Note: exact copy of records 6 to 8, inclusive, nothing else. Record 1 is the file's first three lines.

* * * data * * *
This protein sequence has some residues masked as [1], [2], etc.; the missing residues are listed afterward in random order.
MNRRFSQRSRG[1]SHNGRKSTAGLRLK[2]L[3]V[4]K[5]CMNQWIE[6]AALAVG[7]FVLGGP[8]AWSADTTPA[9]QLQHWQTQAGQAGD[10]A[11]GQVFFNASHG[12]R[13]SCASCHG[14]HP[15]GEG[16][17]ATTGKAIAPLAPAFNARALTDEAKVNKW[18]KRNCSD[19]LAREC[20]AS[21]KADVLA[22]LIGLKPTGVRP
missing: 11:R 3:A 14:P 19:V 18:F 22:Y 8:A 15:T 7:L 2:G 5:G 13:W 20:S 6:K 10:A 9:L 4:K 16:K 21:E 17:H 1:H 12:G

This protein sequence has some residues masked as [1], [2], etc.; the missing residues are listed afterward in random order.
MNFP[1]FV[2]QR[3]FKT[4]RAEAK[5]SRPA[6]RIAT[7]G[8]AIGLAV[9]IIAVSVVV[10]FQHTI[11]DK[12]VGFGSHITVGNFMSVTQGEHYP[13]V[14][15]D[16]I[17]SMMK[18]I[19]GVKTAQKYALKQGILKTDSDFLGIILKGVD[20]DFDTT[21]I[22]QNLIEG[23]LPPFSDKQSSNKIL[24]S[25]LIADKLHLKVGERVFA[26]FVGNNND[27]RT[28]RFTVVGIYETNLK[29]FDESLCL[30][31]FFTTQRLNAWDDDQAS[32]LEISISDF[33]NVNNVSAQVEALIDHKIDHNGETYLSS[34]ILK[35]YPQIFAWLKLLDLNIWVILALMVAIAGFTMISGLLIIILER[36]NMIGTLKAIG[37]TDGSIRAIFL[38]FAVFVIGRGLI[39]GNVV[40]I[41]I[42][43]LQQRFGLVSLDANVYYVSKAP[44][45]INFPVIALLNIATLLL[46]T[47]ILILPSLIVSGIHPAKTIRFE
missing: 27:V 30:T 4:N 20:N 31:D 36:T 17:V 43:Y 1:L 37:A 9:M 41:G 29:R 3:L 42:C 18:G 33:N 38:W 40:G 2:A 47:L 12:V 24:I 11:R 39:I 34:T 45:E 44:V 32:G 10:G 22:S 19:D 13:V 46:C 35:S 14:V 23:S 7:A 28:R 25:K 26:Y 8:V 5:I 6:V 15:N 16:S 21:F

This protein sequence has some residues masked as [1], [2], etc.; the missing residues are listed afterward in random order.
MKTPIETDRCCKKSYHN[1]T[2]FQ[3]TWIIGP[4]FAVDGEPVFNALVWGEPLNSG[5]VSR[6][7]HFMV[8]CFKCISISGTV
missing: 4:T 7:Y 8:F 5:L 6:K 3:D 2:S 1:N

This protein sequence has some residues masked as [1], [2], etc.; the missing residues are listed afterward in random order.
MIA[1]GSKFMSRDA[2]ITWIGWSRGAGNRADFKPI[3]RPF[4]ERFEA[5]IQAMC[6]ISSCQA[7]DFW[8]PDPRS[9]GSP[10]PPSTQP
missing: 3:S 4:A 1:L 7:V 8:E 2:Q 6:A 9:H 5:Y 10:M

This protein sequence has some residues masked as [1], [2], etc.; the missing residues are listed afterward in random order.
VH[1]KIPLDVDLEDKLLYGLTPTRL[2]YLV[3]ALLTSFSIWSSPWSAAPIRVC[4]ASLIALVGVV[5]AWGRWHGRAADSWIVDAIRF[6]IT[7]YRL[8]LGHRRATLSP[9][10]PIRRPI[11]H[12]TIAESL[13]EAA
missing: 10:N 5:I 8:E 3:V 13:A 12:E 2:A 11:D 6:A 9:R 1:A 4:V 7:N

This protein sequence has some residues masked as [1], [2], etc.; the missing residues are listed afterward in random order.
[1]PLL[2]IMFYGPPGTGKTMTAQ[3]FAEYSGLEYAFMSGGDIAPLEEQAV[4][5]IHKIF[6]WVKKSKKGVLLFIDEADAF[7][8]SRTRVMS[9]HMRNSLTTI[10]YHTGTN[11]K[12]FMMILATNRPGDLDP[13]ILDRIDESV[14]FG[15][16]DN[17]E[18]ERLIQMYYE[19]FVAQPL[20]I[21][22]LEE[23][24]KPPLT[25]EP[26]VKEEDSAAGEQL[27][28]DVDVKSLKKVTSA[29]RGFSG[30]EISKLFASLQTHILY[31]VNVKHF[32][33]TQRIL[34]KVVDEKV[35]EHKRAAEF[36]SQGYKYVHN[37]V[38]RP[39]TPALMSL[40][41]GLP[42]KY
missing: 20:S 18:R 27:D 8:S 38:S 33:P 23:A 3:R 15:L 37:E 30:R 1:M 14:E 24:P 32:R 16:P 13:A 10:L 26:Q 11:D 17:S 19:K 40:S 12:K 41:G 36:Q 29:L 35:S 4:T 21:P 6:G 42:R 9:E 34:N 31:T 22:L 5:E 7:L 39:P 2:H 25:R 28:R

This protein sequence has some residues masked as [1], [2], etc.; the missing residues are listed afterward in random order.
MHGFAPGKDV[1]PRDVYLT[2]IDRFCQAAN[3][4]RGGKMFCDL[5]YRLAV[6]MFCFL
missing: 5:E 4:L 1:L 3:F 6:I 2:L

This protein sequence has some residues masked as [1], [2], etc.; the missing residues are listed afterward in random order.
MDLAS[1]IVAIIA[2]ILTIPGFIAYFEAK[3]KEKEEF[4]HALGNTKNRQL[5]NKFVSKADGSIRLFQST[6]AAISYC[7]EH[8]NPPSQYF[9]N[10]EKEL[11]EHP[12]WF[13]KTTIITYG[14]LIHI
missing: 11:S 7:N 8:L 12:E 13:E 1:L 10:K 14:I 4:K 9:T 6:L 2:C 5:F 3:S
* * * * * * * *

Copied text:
This protein sequence has some residues masked as [1], [2], etc.; the missing residues are listed afterward in random order.
[1]PLL[2]IMFYGPPGTGKTMTAQ[3]FAEYSGLEYAFMSGGDIAPLEEQAV[4][5]IHKIF[6]WVKKSKKGVLLFIDEADAF[7][8]SRTRVMS[9]HMRNSLTTI[10]YHTGTN[11]K[12]FMMILATNRPGDLDP[13]ILDRIDESV[14]FG[15][16]DN[17]E[18]ERLIQMYYE[19]FVAQPL[20]I[21][22]LEE[23][24]KPPLT[25]EP[26]VKEEDSAAGEQL[27][28]DVDVKSLKKVTSA[29]RGFSG[30]EISKLFASLQTHILY[31]VNVKHF[32][33]TQRIL[34]KVVDEKV[35]EHKRAAEF[36]SQGYKYVHN[37]V[38]RP[39]TPALMSL[40][41]GLP[42]KY
missing: 20:S 18:R 27:D 8:S 38:S 33:P 23:A 3:R 15:L 37:E 30:R 1:M 14:E 24:P 32:R 16:P 13:A 10:L 26:Q 11:D 17:S 19:K 40:S 12:K 41:G 36:Q 29:L 35:S 4:T 21:P 6:G 42:R 9:E 34:N 31:T 22:L 5:E 7:L 39:P 2:H 25:R 28:R

This protein sequence has some residues masked as [1], [2], etc.; the missing residues are listed afterward in random order.
MHGFAPGKDV[1]PRDVYLT[2]IDRFCQAAN[3][4]RGGKMFCDL[5]YRLAV[6]MFCFL
missing: 5:E 4:L 1:L 3:F 6:I 2:L

This protein sequence has some residues masked as [1], [2], etc.; the missing residues are listed afterward in random order.
MDLAS[1]IVAIIA[2]ILTIPGFIAYFEAK[3]KEKEEF[4]HALGNTKNRQL[5]NKFVSKADGSIRLFQST[6]AAISYC[7]EH[8]NPPSQYF[9]N[10]EKEL[11]EHP[12]WF[13]KTTIITYG[14]LIHI
missing: 11:S 7:N 8:L 12:E 13:E 1:L 10:K 14:I 4:K 9:T 6:L 2:C 5:F 3:S